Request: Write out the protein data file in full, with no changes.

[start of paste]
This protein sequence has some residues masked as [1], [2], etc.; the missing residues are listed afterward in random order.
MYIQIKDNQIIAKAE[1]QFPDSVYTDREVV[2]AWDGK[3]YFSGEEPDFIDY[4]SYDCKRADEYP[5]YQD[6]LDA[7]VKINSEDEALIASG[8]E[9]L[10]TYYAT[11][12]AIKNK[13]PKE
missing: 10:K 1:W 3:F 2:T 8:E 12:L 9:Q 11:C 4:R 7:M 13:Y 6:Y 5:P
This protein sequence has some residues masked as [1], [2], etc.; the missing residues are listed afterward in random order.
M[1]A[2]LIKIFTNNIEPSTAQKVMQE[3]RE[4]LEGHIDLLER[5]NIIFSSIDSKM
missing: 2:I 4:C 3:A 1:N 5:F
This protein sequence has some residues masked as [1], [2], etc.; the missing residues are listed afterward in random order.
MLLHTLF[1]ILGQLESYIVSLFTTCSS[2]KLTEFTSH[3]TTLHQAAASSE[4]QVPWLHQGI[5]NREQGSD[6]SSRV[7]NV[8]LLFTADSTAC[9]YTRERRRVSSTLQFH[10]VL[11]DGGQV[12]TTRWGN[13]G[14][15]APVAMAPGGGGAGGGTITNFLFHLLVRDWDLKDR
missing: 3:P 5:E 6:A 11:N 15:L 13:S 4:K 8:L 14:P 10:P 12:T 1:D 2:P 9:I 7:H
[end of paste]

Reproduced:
This protein sequence has some residues masked as [1], [2], etc.; the missing residues are listed afterward in random order.
MYIQIKDNQIIAKAE[1]QFPDSVYTDREVV[2]AWDGK[3]YFSGEEPDFIDY[4]SYDCKRADEYP[5]YQD[6]LDA[7]VKINSEDEALIASG[8]E[9]L[10]TYYAT[11][12]AIKNK[13]PKE
missing: 10:K 1:W 3:F 2:T 8:E 12:L 9:Q 11:C 4:R 7:M 13:Y 6:Y 5:P
This protein sequence has some residues masked as [1], [2], etc.; the missing residues are listed afterward in random order.
M[1]A[2]LIKIFTNNIEPSTAQKVMQE[3]RE[4]LEGHIDLLER[5]NIIFSSIDSKM
missing: 2:I 4:C 3:A 1:N 5:F
This protein sequence has some residues masked as [1], [2], etc.; the missing residues are listed afterward in random order.
MLLHTLF[1]ILGQLESYIVSLFTTCSS[2]KLTEFTSH[3]TTLHQAAASSE[4]QVPWLHQGI[5]NREQGSD[6]SSRV[7]NV[8]LLFTADSTAC[9]YTRERRRVSSTLQFH[10]VL[11]DGGQV[12]TTRWGN[13]G[14][15]APVAMAPGGGGAGGGTITNFLFHLLVRDWDLKDR
missing: 3:P 5:E 6:A 11:N 15:L 13:S 4:K 8:L 14:P 10:P 12:T 1:D 2:P 9:I 7:H